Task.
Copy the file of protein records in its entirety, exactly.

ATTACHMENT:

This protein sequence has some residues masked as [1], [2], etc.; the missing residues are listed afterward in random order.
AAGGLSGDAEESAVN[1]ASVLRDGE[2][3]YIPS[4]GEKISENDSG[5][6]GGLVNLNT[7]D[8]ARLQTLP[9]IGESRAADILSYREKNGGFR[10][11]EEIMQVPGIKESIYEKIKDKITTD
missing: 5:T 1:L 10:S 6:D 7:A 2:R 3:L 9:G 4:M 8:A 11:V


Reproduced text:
This protein sequence has some residues masked as [1], [2], etc.; the missing residues are listed afterward in random order.
AAGGLSGDAEESAVN[1]ASVLRDGE[2][3]YIPS[4]GEKISENDSG[5][6]GGLVNLNT[7]D[8]ARLQTLP[9]IGESRAADILSYREKNGGFR[10][11]EEIMQVPGIKESIYEKIKDKITTD
missing: 5:T 1:L 10:S 6:D 7:A 2:R 3:L 9:G 4:M 8:A 11:V